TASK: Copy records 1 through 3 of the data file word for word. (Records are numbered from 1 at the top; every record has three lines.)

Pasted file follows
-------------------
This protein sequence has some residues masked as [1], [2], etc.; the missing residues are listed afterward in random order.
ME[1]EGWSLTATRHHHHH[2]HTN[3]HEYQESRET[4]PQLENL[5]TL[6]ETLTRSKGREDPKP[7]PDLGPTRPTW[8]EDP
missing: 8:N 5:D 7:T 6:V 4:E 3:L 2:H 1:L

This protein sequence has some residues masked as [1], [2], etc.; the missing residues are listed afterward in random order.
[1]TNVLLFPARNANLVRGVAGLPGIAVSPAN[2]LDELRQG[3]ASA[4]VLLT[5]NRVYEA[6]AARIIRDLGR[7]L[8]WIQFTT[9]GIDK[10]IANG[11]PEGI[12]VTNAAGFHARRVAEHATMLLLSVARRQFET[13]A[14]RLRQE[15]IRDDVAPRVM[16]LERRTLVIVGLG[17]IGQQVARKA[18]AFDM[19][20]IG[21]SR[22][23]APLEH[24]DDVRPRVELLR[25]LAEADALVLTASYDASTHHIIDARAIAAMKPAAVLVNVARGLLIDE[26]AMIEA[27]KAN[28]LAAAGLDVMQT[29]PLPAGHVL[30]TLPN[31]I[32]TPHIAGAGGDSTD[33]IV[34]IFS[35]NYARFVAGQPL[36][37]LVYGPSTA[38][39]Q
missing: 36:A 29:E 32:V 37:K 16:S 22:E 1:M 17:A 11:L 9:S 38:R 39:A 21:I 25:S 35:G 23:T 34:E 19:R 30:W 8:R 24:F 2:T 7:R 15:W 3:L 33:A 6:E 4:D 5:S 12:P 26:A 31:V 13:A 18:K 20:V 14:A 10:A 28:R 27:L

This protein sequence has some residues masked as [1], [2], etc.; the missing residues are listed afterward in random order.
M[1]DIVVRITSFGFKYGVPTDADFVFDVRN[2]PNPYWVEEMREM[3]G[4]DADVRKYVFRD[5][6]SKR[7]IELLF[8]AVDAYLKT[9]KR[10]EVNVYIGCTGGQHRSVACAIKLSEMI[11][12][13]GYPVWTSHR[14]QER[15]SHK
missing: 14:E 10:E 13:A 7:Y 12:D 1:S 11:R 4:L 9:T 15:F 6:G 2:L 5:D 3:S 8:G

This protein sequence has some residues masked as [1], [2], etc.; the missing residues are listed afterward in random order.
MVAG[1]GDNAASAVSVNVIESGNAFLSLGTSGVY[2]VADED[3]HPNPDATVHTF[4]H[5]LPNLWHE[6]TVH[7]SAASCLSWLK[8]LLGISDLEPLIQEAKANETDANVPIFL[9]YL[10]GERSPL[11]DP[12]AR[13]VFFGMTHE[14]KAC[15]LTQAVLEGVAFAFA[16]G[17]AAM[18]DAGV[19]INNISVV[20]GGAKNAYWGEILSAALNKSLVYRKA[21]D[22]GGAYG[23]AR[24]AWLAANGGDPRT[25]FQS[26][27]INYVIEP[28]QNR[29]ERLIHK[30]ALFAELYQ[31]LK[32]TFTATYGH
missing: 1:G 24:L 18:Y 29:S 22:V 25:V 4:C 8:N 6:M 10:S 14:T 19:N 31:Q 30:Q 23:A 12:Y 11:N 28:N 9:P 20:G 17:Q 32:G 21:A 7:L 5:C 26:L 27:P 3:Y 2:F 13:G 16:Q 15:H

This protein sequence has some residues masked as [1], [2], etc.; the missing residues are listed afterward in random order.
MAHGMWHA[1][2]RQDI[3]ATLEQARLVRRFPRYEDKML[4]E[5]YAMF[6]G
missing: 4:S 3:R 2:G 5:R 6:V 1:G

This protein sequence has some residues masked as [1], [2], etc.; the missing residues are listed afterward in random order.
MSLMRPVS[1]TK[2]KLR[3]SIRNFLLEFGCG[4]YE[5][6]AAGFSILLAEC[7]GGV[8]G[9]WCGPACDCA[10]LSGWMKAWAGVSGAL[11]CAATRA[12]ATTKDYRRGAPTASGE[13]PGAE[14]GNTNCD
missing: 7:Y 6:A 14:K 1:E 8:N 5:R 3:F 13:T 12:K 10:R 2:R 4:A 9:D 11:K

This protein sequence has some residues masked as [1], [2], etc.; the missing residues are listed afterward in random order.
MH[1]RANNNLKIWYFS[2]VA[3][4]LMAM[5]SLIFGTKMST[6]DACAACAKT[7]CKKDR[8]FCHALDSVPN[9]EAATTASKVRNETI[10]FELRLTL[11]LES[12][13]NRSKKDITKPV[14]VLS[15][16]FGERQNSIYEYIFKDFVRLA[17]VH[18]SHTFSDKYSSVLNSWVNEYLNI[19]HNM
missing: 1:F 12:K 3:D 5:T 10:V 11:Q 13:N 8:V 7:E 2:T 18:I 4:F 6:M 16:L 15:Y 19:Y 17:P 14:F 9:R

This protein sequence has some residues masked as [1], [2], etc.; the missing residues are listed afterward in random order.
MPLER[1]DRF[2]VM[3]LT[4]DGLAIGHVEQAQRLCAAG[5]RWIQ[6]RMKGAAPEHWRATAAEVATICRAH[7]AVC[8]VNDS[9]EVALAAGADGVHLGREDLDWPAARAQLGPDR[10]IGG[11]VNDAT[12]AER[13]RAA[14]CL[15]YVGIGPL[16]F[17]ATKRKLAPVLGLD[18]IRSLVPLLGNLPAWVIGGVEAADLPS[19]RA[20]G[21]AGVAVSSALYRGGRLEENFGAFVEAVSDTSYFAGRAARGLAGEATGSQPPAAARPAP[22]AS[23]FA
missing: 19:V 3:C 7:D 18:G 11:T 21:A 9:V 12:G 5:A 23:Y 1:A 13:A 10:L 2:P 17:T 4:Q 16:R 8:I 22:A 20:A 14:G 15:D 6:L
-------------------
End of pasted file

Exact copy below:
This protein sequence has some residues masked as [1], [2], etc.; the missing residues are listed afterward in random order.
ME[1]EGWSLTATRHHHHH[2]HTN[3]HEYQESRET[4]PQLENL[5]TL[6]ETLTRSKGREDPKP[7]PDLGPTRPTW[8]EDP
missing: 8:N 5:D 7:T 6:V 4:E 3:L 2:H 1:L

This protein sequence has some residues masked as [1], [2], etc.; the missing residues are listed afterward in random order.
[1]TNVLLFPARNANLVRGVAGLPGIAVSPAN[2]LDELRQG[3]ASA[4]VLLT[5]NRVYEA[6]AARIIRDLGR[7]L[8]WIQFTT[9]GIDK[10]IANG[11]PEGI[12]VTNAAGFHARRVAEHATMLLLSVARRQFET[13]A[14]RLRQE[15]IRDDVAPRVM[16]LERRTLVIVGLG[17]IGQQVARKA[18]AFDM[19][20]IG[21]SR[22][23]APLEH[24]DDVRPRVELLR[25]LAEADALVLTASYDASTHHIIDARAIAAMKPAAVLVNVARGLLIDE[26]AMIEA[27]KAN[28]LAAAGLDVMQT[29]PLPAGHVL[30]TLPN[31]I[32]TPHIAGAGGDSTD[33]IV[34]IFS[35]NYARFVAGQPL[36][37]LVYGPSTA[38][39]Q
missing: 36:A 29:E 32:V 37:K 16:S 22:E 1:M 17:A 11:L 9:S 38:R 39:A 21:I 25:S 35:G 23:T 34:E 19:R 30:W 8:R 24:F 2:T 7:R 15:W 3:L 33:A 6:E 4:D 5:S 12:P 26:A 31:V 13:A 18:K 20:V 14:A 10:A 28:R 27:L

This protein sequence has some residues masked as [1], [2], etc.; the missing residues are listed afterward in random order.
M[1]DIVVRITSFGFKYGVPTDADFVFDVRN[2]PNPYWVEEMREM[3]G[4]DADVRKYVFRD[5][6]SKR[7]IELLF[8]AVDAYLKT[9]KR[10]EVNVYIGCTGGQHRSVACAIKLSEMI[11][12][13]GYPVWTSHR[14]QER[15]SHK
missing: 14:E 10:E 13:A 7:Y 12:D 1:S 11:R 4:L 9:T 15:F 6:G 2:L 5:D 3:S 8:G